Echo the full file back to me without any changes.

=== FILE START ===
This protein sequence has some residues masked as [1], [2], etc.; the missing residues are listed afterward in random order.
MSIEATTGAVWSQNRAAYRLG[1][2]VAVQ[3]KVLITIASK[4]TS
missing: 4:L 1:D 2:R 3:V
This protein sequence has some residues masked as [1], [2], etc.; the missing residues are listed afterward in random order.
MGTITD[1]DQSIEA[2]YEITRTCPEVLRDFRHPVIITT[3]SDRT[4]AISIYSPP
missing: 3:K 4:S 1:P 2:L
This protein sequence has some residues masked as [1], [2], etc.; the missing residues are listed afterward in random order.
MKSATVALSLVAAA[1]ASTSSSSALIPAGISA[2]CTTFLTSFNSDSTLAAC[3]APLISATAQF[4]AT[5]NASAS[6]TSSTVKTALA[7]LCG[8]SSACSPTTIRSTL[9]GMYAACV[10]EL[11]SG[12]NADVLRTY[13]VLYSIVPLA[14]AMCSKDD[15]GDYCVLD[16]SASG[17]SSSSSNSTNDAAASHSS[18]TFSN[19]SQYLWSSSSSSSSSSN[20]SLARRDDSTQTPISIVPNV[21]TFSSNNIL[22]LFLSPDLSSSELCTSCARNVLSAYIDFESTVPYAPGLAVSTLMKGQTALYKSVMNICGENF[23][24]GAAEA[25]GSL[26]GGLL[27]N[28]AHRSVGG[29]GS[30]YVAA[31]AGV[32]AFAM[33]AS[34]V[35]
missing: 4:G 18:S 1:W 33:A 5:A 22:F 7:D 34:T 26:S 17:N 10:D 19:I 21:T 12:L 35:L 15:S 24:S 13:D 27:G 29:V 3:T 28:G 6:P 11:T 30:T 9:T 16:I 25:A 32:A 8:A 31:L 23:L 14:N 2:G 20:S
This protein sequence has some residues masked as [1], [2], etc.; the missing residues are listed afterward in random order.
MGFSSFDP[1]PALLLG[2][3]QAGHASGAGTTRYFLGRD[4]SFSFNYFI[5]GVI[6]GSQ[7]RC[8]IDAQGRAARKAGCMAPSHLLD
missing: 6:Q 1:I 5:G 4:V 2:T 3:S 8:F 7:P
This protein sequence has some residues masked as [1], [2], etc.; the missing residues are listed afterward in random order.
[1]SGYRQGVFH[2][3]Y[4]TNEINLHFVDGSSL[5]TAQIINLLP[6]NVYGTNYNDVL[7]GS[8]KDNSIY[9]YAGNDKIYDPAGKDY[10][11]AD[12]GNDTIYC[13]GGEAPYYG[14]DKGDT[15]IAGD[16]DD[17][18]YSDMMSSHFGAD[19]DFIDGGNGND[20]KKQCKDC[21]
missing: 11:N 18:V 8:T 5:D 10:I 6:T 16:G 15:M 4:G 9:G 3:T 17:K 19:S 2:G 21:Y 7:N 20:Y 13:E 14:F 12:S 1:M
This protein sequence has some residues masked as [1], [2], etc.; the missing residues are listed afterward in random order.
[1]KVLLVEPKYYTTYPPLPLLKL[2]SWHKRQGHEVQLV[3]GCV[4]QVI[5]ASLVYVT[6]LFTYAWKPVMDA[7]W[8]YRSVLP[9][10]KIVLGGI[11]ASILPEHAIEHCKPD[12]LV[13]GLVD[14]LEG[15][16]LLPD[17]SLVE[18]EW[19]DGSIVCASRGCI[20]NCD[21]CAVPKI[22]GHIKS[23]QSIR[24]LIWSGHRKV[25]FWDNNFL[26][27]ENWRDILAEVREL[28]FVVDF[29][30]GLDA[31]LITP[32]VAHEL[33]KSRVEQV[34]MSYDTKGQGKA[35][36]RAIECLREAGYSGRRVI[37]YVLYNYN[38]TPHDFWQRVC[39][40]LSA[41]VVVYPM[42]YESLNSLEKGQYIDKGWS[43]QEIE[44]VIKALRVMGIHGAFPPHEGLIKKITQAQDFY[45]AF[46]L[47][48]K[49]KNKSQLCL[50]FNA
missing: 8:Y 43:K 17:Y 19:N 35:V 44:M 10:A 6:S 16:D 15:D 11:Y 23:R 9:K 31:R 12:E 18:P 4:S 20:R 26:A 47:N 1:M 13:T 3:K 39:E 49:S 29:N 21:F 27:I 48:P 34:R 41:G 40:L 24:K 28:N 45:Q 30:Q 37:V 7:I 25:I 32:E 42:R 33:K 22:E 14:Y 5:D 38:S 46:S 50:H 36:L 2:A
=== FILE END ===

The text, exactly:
This protein sequence has some residues masked as [1], [2], etc.; the missing residues are listed afterward in random order.
MSIEATTGAVWSQNRAAYRLG[1][2]VAVQ[3]KVLITIASK[4]TS
missing: 4:L 1:D 2:R 3:V
This protein sequence has some residues masked as [1], [2], etc.; the missing residues are listed afterward in random order.
MGTITD[1]DQSIEA[2]YEITRTCPEVLRDFRHPVIITT[3]SDRT[4]AISIYSPP
missing: 3:K 4:S 1:P 2:L
This protein sequence has some residues masked as [1], [2], etc.; the missing residues are listed afterward in random order.
MKSATVALSLVAAA[1]ASTSSSSALIPAGISA[2]CTTFLTSFNSDSTLAAC[3]APLISATAQF[4]AT[5]NASAS[6]TSSTVKTALA[7]LCG[8]SSACSPTTIRSTL[9]GMYAACV[10]EL[11]SG[12]NADVLRTY[13]VLYSIVPLA[14]AMCSKDD[15]GDYCVLD[16]SASG[17]SSSSSNSTNDAAASHSS[18]TFSN[19]SQYLWSSSSSSSSSSN[20]SLARRDDSTQTPISIVPNV[21]TFSSNNIL[22]LFLSPDLSSSELCTSCARNVLSAYIDFESTVPYAPGLAVSTLMKGQTALYKSVMNICGENF[23][24]GAAEA[25]GSL[26]GGLL[27]N[28]AHRSVGG[29]GS[30]YVAA[31]AGV[32]AFAM[33]AS[34]V[35]
missing: 4:G 18:S 1:W 33:A 5:A 22:F 7:D 34:T 26:S 17:N 10:D 19:I 21:T 12:L 35:L 15:S 24:S 13:D 27:G 29:V 3:T 28:G 6:P 11:T 30:T 9:T 16:I 25:A 32:A 8:A 31:L 23:L 14:N 2:G 20:S
This protein sequence has some residues masked as [1], [2], etc.; the missing residues are listed afterward in random order.
MGFSSFDP[1]PALLLG[2][3]QAGHASGAGTTRYFLGRD[4]SFSFNYFI[5]GVI[6]GSQ[7]RC[8]IDAQGRAARKAGCMAPSHLLD
missing: 6:Q 1:I 5:G 4:V 2:T 3:S 8:F 7:P
This protein sequence has some residues masked as [1], [2], etc.; the missing residues are listed afterward in random order.
[1]SGYRQGVFH[2][3]Y[4]TNEINLHFVDGSSL[5]TAQIINLLP[6]NVYGTNYNDVL[7]GS[8]KDNSIY[9]YAGNDKIYDPAGKDY[10][11]AD[12]GNDTIYC[13]GGEAPYYG[14]DKGDT[15]IAGD[16]DD[17][18]YSDMMSSHFGAD[19]DFIDGGNGND[20]KKQCKDC[21]
missing: 11:N 18:V 8:T 5:D 10:I 6:T 16:G 15:M 4:G 9:G 3:T 17:K 19:S 2:G 21:Y 7:N 20:Y 13:E 14:F 12:S 1:M
This protein sequence has some residues masked as [1], [2], etc.; the missing residues are listed afterward in random order.
[1]KVLLVEPKYYTTYPPLPLLKL[2]SWHKRQGHEVQLV[3]GCV[4]QVI[5]ASLVYVT[6]LFTYAWKPVMDA[7]W[8]YRSVLP[9][10]KIVLGGI[11]ASILPEHAIEHCKPD[12]LV[13]GLVD[14]LEG[15][16]LLPD[17]SLVE[18]EW[19]DGSIVCASRGCI[20]NCD[21]CAVPKI[22]GHIKS[23]QSIR[24]LIWSGHRKV[25]FWDNNFL[26][27]ENWRDILAEVREL[28]FVVDF[29][30]GLDA[31]LITP[32]VAHEL[33]KSRVEQV[34]MSYDTKGQGKA[35][36]RAIECLREAGYSGRRVI[37]YVLYNYN[38]TPHDFWQRVC[39][40]LSA[41]VVVYPM[42]YESLNSLEKGQYIDKGWS[43]QEIE[44]VIKALRVMGIHGAFPPHEGLIKKITQAQDFY[45]AF[46]L[47][48]K[49]KNKSQLCL[50]FNA
missing: 8:Y 43:K 17:Y 19:N 35:V 44:M 10:A 6:S 16:D 15:D 11:Y 23:R 9:K 31:R 12:E 18:P 4:S 20:R 26:A 47:N 1:M 13:T 3:K 39:E 49:S 29:N 21:F 27:I 48:P 34:R 41:G 40:L 24:K 28:N 45:Q 30:Q 37:V 7:I 25:I 32:E 42:R 33:K 22:E 14:Y 5:D 38:S 46:S 50:H 36:L 2:A